You could tell that months of planning and work had gone into setting up the festival, with every staircase and room hosting a different themed bar and dancefloor. It was fun wandering around and discovering all the little areas scattered around the Royal Festival Hall.
Also, the Vintage Marketplace was huge, and free to browse. It took about half an hour just to do a circuit of the stalls, and at the back (the ‘high street’) there were massive temporary Cath Kidston and Benefit shops. These were some of the things I bought (okay, window-shopped for):
I still think that £60 was too much for an all-day event on a Friday. On the Sat and Sun you could go in the day, do some workshops, wander round, then pop home and have your tea and return for some hard-core dancing. On a Friday people are coming after work and are unlikely to pay £60 for what is essentially a night out in a club (well, 6 clubs, each from a different decade, but even so it’s a bit steep). Might be something to change next year. It meant that some of the areas were quite empty late at night. I did hear it was totally sold out on the Saturday though.
So anyway, I took about a million photos. Here is the Tupperware Man’s stall – luckily I arrived before he’d packed up for the day, so I managed to get some pictures of his lovely vintage 60s kitchen.
I was impressed with how much people had dressed up for the event. Here is a line of ladies waiting to get their free vintage hair-dos.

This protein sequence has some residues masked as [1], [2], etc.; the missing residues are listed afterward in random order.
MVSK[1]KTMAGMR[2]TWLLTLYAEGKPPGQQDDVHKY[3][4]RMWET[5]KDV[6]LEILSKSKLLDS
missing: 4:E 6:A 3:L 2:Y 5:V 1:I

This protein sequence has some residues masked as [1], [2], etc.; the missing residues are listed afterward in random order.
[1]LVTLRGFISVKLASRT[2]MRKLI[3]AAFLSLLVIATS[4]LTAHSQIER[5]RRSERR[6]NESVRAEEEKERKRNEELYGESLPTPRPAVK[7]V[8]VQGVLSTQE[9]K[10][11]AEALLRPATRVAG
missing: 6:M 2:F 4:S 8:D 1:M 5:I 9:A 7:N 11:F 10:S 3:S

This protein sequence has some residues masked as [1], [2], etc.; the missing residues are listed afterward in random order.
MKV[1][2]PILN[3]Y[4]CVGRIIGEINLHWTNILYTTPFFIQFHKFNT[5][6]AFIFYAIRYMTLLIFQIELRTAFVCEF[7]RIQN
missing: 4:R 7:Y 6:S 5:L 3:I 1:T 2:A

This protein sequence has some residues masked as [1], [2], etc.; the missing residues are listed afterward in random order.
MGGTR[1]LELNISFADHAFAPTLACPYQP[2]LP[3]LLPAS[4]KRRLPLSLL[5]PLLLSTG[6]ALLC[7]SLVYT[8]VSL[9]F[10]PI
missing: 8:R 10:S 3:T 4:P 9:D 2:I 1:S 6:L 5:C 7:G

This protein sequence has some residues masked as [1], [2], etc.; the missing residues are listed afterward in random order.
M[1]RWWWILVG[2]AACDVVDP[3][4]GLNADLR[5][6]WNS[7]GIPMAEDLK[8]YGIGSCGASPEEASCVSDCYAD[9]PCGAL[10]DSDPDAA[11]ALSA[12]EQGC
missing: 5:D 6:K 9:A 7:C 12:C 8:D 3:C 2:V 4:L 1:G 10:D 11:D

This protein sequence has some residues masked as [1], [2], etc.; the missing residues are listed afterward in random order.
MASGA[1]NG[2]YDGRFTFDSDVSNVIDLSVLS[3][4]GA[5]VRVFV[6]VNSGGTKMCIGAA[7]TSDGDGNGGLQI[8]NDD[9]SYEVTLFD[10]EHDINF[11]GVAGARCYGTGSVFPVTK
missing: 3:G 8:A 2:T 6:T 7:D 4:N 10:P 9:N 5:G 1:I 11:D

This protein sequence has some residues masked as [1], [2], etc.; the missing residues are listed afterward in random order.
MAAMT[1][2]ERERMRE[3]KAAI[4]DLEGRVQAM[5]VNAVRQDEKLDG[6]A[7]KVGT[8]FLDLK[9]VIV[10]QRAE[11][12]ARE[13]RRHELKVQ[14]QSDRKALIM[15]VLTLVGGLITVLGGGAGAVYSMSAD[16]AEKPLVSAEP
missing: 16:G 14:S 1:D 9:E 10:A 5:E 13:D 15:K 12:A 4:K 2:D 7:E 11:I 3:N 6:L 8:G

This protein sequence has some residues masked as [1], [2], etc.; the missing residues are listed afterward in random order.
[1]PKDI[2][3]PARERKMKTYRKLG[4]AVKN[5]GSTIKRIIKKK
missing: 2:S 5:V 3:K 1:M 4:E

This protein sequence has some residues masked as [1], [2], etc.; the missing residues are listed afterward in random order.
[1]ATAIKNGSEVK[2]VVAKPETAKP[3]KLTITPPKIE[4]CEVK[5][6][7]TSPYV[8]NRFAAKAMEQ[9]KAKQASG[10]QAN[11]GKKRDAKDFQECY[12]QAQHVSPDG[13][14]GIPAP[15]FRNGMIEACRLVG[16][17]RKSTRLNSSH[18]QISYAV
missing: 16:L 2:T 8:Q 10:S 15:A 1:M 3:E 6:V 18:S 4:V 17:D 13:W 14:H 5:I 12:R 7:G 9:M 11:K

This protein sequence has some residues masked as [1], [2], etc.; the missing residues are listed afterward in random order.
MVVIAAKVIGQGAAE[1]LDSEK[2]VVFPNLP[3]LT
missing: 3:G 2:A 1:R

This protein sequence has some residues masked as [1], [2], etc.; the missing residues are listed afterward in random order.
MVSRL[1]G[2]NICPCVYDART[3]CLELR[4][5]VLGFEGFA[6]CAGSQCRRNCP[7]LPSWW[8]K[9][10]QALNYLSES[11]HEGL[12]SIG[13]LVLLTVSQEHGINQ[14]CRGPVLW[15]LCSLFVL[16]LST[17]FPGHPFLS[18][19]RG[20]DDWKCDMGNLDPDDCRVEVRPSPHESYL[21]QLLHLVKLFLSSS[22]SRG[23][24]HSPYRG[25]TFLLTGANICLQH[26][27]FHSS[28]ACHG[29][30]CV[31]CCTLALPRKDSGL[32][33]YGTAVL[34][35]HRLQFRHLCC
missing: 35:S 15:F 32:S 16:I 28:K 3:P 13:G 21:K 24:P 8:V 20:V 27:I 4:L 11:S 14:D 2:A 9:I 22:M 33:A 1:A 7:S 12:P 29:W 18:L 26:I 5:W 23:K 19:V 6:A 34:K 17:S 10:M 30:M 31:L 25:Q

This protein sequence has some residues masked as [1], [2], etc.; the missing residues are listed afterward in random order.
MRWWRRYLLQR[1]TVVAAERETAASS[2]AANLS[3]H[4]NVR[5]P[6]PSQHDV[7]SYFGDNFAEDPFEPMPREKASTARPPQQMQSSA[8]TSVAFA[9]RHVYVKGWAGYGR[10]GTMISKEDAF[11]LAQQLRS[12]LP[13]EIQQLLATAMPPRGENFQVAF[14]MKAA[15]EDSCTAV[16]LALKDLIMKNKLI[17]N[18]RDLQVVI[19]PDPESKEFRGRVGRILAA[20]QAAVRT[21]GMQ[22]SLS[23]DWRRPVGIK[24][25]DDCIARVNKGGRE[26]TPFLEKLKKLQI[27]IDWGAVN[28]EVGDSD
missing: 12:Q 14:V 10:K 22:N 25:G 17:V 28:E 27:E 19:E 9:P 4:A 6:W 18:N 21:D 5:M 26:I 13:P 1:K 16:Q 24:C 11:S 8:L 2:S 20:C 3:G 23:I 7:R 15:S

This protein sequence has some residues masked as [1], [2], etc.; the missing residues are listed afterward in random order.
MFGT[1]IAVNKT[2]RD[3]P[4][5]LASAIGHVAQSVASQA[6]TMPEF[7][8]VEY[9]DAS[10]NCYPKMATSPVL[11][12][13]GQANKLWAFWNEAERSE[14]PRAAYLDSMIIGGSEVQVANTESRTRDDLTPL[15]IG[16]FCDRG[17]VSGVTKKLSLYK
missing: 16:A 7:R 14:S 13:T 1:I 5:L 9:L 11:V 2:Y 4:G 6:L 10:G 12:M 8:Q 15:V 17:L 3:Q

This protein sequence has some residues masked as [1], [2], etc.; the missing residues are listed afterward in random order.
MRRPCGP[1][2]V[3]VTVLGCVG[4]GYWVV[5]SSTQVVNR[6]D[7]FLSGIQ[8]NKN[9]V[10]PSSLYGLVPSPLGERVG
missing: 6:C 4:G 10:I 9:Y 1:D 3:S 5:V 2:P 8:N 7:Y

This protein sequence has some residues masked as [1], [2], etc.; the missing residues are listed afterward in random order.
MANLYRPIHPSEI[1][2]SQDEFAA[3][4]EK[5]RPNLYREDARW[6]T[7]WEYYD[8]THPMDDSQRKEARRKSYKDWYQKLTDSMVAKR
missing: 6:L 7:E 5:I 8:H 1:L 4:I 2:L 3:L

I think the 1930s themed Torch Club was my favourite space. They had palm trees scattered everywhere, barmen in bow-ties, and some older ladies and gentleman giving it serious welly on the dance-floor. There was a three-piece guitar band who played this song from the jungle book, and people started getting up on the dance floor one by one and dancing the Charleston in a sophisticated line-dance formation, it was truly amazing and made me wish I was not totally unco-ordinated.
I was looking forward to the 60s area which was held in the Clore Ballroom but there just weren’t enough people there to make it a good atmosphere – it could probably comfortably hold 800 people. I did enjoy watching people doing some Northern Soul dancing though, it always warms the cockles of my heart as they look so serious, bless them. At least they got lots of space to do some moves.
Overall I’d say that that the tickets were too expensive, given that once you were there you had to spend more money. Drinks were not cheap, and all of the vintage props had a price-tag attached. Perhaps it was worth it if you went on a Saturday or Sunday – there were a lot of empty areas in the evening where presumably workshops/events were held during the day. What really made it for me was seeing all the impeccably dressed people who had turned up, and things like the vintage line-dancing, all of which relied on the punters rather than the actual organisers…
Still, wandering around the Royal Festival Hall sipping a gin and tonic isn’t a bad way to spend a Friday night. To finish off, here’s a lovely soothing picture of the 50s style carpet for you. Rest your eyes on the undulating green waves and dots…